While older lighting approaches are certainly simple, they don’t provide the level of versatility most productions need. Whether you’re new to stage or screen lighting or simply want to explore new avenues that offer additional control, you may be curious about DMX lighting and whether it could be right for your needs.
With DMX, you get options far beyond what you’ll experience with conventional fixtures, all while creating an opportunity for greater efficiency. If you’ve ever wondered, “What is DMX lighting, and what is a DMX lighting kit?” here’s what you need to know.
What Is DMX Lighting?
DMX stands for “digital multiplexing.” It’s a system that allows you to control lights individually. Every light gets a unique address, allowing it to be targeted for adjustments when the need arises.
With DMX, every light connected is near-constantly getting a new stream of data that defines the state it needs to be in at that specific moment. Each data packet contains a set number of channels – typically 512 – and that information in those channels is refreshed every 23 milliseconds.
Each parameter for a light can be individually controlled with DMX, creating opportunities for subtle changes as the scenes progress. Additionally, multiple lights can be connected to a DMX system while maintaining the ability to adjust each one separately. You can have a centralized control station for the entire lighting setup without having to sacrifice control.
DMX also provides opportunities for automation. With DMX computer software, you can outline specific changes to take place, positioning the adjustments in an automated queue that will initiate a series of changes with a single action.
What Is a DMX Lighting Kit?
A DMX lighting kit is a lighting system. Typically, the kit will have, at a minimum, a DMX controller and a specific number of DMX-compatible light fixtures. However, many kits are more involved, providing purpose-specific components. For example, a concert kit may include a stand, allowing fixtures to be positioned on stage.
It is important to note that DMX lighting kits can be purchased or personally created. If you gather your own compatible components, you can piece together custom kits based on your specific needs.
Why Use DMX Lighting
DMX lighting kits give you the utmost control and agility. The programming options provide a degree of efficiency and adaptability that is hard to find in other lighting systems.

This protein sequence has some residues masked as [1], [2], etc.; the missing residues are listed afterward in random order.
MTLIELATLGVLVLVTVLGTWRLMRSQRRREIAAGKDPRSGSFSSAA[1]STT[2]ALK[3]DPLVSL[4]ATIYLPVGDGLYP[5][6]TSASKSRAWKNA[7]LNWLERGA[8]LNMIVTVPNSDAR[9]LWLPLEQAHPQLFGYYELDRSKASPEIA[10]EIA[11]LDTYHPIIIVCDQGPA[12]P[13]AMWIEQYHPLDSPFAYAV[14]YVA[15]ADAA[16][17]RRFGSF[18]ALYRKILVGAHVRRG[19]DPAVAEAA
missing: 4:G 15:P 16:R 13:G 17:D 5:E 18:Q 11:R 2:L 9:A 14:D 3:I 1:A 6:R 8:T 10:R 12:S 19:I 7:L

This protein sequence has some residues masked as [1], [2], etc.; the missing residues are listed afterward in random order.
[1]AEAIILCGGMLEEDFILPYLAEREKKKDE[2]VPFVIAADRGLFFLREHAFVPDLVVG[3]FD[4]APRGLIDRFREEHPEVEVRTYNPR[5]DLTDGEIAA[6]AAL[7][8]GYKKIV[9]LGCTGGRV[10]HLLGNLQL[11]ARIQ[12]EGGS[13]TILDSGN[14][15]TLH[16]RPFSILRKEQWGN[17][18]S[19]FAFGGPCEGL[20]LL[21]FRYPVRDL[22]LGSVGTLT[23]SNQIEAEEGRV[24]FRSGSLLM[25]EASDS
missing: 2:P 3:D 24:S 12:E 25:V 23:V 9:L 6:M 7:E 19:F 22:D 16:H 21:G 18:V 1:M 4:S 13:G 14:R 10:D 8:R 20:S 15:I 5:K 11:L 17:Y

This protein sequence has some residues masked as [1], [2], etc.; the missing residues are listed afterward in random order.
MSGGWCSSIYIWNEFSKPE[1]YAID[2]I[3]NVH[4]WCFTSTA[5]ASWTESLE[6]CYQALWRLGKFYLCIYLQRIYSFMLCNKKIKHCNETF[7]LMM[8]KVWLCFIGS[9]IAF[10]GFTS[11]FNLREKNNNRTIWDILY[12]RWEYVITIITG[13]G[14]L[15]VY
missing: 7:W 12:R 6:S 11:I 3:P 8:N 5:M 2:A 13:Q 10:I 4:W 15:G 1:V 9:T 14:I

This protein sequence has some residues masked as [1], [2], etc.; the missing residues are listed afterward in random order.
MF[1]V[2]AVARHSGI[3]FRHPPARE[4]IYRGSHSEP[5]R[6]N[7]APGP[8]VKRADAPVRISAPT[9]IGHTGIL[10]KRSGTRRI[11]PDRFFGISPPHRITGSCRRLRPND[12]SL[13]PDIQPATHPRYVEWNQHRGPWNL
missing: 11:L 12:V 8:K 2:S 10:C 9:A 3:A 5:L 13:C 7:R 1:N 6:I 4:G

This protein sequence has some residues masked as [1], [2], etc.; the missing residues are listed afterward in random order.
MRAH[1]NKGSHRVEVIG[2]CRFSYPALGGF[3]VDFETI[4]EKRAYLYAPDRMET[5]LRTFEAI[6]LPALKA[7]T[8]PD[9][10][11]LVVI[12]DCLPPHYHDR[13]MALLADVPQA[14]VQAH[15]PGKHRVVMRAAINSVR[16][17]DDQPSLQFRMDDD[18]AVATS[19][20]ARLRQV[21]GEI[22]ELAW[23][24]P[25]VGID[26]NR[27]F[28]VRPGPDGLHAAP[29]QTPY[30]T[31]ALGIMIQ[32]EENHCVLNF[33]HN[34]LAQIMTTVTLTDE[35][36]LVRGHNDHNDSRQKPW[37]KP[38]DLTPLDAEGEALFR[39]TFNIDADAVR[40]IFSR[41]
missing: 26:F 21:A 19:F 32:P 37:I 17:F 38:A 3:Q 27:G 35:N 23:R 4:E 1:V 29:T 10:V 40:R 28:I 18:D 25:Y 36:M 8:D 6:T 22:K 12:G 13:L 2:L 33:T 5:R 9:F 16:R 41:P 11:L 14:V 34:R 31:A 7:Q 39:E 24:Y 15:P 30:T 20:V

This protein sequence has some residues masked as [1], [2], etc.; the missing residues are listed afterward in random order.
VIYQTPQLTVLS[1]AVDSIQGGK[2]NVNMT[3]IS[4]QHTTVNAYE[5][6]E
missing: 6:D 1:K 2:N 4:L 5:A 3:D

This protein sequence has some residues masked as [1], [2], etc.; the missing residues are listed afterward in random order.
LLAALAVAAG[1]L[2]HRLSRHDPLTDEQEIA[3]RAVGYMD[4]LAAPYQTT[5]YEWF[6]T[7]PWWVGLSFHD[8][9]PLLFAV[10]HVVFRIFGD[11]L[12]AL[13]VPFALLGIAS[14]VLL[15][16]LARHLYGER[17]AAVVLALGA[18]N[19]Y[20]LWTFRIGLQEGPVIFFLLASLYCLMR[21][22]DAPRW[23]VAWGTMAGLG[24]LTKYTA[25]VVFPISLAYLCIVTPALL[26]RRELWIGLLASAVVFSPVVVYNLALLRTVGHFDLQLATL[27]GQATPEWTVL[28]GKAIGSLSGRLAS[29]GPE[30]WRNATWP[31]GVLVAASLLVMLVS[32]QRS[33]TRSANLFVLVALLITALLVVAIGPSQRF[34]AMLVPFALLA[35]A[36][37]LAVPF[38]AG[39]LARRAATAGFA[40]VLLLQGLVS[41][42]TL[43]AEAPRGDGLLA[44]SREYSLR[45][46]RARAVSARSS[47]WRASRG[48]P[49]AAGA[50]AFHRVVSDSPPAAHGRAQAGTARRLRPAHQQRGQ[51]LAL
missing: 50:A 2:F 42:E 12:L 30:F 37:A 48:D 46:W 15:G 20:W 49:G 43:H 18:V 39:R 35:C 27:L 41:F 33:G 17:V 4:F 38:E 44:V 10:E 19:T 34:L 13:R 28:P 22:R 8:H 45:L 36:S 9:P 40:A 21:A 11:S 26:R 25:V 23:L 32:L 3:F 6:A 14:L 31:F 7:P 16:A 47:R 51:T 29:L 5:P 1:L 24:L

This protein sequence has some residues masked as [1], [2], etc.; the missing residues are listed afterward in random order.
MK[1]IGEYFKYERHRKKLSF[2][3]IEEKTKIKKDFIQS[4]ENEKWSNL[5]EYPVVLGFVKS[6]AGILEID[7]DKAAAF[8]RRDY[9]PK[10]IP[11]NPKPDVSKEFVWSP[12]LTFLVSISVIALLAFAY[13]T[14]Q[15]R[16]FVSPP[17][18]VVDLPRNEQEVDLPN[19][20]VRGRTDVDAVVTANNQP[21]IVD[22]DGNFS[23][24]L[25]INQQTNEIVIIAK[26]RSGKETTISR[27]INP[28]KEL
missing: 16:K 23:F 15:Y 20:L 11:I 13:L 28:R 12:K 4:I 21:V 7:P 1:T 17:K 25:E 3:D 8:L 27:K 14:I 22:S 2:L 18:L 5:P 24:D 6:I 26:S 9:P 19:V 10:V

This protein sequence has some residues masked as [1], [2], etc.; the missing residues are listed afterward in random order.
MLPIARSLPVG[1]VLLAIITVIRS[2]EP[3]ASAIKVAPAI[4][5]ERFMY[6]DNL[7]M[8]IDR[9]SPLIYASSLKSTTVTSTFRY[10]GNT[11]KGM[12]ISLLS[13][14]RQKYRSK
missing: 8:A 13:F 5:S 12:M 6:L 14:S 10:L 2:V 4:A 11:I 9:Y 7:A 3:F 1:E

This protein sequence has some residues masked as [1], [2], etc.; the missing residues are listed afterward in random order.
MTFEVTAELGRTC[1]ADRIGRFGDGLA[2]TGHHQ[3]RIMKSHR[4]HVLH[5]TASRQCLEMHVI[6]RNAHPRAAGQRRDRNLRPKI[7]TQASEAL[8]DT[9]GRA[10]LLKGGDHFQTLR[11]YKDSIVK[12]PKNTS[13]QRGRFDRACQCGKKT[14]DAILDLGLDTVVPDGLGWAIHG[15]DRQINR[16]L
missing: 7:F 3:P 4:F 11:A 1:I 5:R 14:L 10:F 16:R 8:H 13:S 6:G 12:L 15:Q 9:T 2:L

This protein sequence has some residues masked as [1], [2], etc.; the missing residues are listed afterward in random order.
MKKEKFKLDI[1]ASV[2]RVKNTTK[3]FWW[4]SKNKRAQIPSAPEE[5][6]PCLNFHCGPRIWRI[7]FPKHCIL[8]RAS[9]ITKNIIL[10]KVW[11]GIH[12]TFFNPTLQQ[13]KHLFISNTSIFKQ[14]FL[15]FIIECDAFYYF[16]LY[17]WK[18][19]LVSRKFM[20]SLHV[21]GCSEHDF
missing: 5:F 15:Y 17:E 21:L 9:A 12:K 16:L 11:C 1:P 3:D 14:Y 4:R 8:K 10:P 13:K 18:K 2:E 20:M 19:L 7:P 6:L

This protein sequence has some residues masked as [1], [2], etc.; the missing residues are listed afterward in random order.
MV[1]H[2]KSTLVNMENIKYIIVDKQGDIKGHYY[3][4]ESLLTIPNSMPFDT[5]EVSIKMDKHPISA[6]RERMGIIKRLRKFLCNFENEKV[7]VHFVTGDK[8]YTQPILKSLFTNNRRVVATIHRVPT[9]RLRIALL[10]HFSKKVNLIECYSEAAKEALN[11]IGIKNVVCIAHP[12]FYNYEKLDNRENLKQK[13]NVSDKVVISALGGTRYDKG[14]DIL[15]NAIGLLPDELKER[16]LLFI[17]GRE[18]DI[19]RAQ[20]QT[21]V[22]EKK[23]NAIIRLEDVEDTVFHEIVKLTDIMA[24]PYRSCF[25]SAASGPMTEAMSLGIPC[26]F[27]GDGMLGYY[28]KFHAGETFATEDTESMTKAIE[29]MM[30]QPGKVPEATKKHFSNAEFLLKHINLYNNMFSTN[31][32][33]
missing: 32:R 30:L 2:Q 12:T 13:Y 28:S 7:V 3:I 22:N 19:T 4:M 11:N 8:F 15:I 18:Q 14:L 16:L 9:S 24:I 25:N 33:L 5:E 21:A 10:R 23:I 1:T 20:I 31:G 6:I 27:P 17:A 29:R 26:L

Uses on Stage
With stage productions, lighting changes are often crucial for the narrative. It allows the production to have active day and night cycles, highlight specific areas on the stage, set a mood, and more.
The ability to alter lighting quickly and efficiently is, therefore, a must. With DMX lighting, the process is straightforward. You don’t have to flip out gels or make adjustments across several controllers. Instead, every change can be managed through a single control panel, simplifying the process.
Additionally, DMX lighting usually has a wide range of adjustment vectors. You may get more lighting and color precision than you can find with some older fixtures, allowing the production to achieve the exact look they need with greater ease.
Uses in Film
In film lighting, DMX lighting allows for a quickness and control that you may not be able to achieve otherwise. Since movies and television shows can be quite costly to produce, anything that boosts efficiency and accuracy can be a boon.
With DMX, the required changes can happen near instantaneously, all without having to directly access the lighting fixtures. You can adjust the brightness with a quick adjustment on the console or change the color without having to place a new gel.
Essentially, DMX gives filmmakers the ability to pre-plan and pre-hang lighting, using the DMX programming features to make necessary changes to shift the illumination and coloring on a scene. You never have to re-light onset.
Setting it all up
Since DMX lighting is so versatile, you have a near-endless supply of setup options. As long as you have the channels available on the console to support all of your needs, you can exhibit as much or as little control as necessary.
However, if you need high-degrees of refinement available, then you may need to separate your lighting into DMX universes. Most DMX systems support 512 channels. Each channel can control one specific aspect of a light. For example, if you use an RGB light, the colors alone require three channels, one dedicated to each shade.
With DMX universes, you may group together lights onto a single console based on their purpose. For example, you may keep your aperture lights on one console, keeping their operation centralized while also creating a degree of separation between those fixtures and other lighting options.
When it comes to DMX computer software and apps, you certainly have plenty of options available. Each one may vary when it comes to feature sets, capacity, and user-friendliness. As a result, it’s wise to demo a few to see if one meets your needs better than another.
Ultimately, as long as you ensure that each light has access to enough channels based on your needs for that fixture, you’ll have the desired level of control. Whether that requires one universe or several may vary. But even if you have to set up a few, the ease-of-use you’ll create makes it worthwhile.